Wanderlust review at Jerwood Upstairs Royal Court Theatre London
Nick Payne, who won the George Devine award in 2009, has a nice line in teasing titles. For his Bush Theatre debut last year, he came up with the tentative If There Is I Haven’t Found It Yet, and now his follow up suggests both restlessness and sexual desire. A study of sex and intimacy, it looks at one middle-class family with a frankness that is both hilarious and fraught.
Alan and Joy Richards are a hardworking professional couple: he’s the head of English at a local secondary school and she is a GP. After some 25 years of marriage, their sex life has become dormant, and the stability of their relationship comes under threat when Joy meets Stephen, whom she has known in the past, and Alan becomes involved with Clare, a fellow teacher.
At the same time, Alan and Joy’s 15-year-old son Tim is taking his first clumsy steps in exploring his sexuality – with a lot of help from Michelle, his apparently more experienced friend from school. Payne writes with a characteristic mix of excruciating explicitness and sharp observation: moments of cringe-making truth are followed by laugh-aloud hilarity.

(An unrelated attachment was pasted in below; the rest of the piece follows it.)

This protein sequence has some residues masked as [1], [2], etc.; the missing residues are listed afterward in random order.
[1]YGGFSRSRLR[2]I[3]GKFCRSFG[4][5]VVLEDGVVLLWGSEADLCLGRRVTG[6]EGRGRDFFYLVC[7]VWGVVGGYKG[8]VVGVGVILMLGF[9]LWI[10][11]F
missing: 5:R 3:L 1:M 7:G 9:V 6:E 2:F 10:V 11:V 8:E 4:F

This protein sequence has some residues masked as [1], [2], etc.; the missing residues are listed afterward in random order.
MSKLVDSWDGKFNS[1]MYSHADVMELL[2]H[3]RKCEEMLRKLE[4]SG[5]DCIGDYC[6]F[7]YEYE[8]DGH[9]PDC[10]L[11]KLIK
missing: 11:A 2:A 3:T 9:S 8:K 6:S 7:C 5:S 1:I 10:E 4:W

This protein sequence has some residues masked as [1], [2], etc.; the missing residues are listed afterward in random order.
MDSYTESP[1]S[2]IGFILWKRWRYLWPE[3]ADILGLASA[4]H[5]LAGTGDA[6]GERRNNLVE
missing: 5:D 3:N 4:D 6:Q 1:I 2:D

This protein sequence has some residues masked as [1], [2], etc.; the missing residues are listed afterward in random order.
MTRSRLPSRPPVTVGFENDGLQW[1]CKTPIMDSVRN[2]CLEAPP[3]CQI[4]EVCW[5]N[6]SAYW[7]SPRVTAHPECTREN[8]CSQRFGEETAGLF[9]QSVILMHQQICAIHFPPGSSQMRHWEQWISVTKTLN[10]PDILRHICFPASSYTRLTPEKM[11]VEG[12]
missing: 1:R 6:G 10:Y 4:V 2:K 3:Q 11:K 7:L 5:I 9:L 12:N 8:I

This production, by Simon Godwin – who directed a powerful revival of Caryl Churchill’s Far Away for Bristol Old Vic earlier this year – is well paced and flows smoothly through Robert Innes-Hopkins’s open set, which includes bedrooms, doctor’s surgery, school office and pub. The uniformly excellent cast is led by Green Wing’s Pippa Haywood as Joy and Stuart McQuarrie’s frustrated Alan.
As the teenagers, James Musgrove and Isabella Laughland perfectly capture their characters’ mixture of seriousness and awkwardness. Likewise, Charles Edwards as Stephen and Si?n Brooke as Clare invest their roles with a real sense of authenticity. This is a fine piece of new writing from a talent to watch.
Jerwood Upstairs, Royal Court Theatre, London, September 9-October 9
- Nick Payne
- Simon Godwin
- Royal Court
- Cast includes
- Pippa Haywood, Isabella Laughland, Stuart McQuarrie, James Musgrove
- Running time
- 1hr 20mins
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